The American Heart Association Issues Statement on Wearables and Health Apps

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The American Heart Association has issued a statement of support for the use of wearable technology and health apps in pursuit of improved heart health following a small review of existing research on improved outcomes as they pertain to heart-healthy lifestyle choices. The announcement is well intended but short on meaningful recommendations for providers interested in incorporating digital health technologies into their existing treatment plans. AHA recaps its own “American Heart Association’s Life’s Simple 7” goals, which are tangible steps like quitting smoking and being more active, and outlines how mobile health technologies could potentially support these goals. Sadly, AHA was only able to find compelling, peer-reviewed studies to support the use of mobile health tools for three of its seven Life’s Simple 7 goals.

In its review, AHA cites improved short-term weight loss outcomes measured in patients that incorporate mobile technology tools into their efforts. The review notes that no research is available comparing outcomes between patients who used mobile technology and those that didn’t after the 12-month mark. Smoking cessation success rates also improved with the introduction of digital health aids. AHA’s review found that smokers who participated in a text message-based support system were twice as likely to quit than those that did not. While these results are promising, AHA was unable to find compelling data on its other Life’s Simple 7 goals: diabetes, blood pressure, and cholesterol management.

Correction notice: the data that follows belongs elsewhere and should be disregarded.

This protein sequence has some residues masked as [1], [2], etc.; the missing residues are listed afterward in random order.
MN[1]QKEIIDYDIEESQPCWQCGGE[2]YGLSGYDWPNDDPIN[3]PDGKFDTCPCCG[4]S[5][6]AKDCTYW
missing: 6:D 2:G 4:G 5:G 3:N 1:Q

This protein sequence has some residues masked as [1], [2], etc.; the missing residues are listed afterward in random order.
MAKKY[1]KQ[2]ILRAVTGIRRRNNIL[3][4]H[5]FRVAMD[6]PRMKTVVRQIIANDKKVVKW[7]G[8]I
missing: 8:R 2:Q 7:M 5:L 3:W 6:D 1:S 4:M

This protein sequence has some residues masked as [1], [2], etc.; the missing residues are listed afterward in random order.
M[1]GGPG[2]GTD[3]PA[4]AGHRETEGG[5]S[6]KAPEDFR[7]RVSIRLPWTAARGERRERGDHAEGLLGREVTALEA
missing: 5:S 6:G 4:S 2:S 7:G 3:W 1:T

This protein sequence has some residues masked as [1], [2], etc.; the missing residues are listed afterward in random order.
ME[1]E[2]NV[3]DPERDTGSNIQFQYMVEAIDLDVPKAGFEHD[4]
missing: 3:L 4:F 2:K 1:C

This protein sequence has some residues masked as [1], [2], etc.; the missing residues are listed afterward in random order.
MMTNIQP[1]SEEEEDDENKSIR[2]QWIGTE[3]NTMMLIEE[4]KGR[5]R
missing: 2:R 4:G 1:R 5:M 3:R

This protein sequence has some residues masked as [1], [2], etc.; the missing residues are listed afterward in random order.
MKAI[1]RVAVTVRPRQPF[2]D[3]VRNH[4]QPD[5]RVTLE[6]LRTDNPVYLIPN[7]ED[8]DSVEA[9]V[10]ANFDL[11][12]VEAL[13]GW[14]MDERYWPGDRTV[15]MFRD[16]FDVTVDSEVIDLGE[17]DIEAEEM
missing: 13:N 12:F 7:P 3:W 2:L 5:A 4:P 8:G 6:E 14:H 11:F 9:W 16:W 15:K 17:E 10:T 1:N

Based on these limited findings, AHA recommended that providers evaluate mHealth weight loss apps that mimic tried-and-true in-person programs that call for calorie-controlled diets, food journals, increased physical activity, and a layer of social support and personalized feedback. The statement makes no formal recommendations for providers looking for help selecting quality smoking cessation or physical activity apps, though it acknowledges that evidence exists to support their incorporation into routine care, and recommends using them as adjunct aids.

In related news, AHA also published a story this week with results from a study evaluating the effectiveness of a smartphone app-based walking stress test, finding that the mobile app was able to test patients independently while retaining the clinical accuracy of an in-office test. The study finds “the six-minute walk stress test independently predicts the severity of a patient’s disease as well as risk of hospitalization and premature death.”


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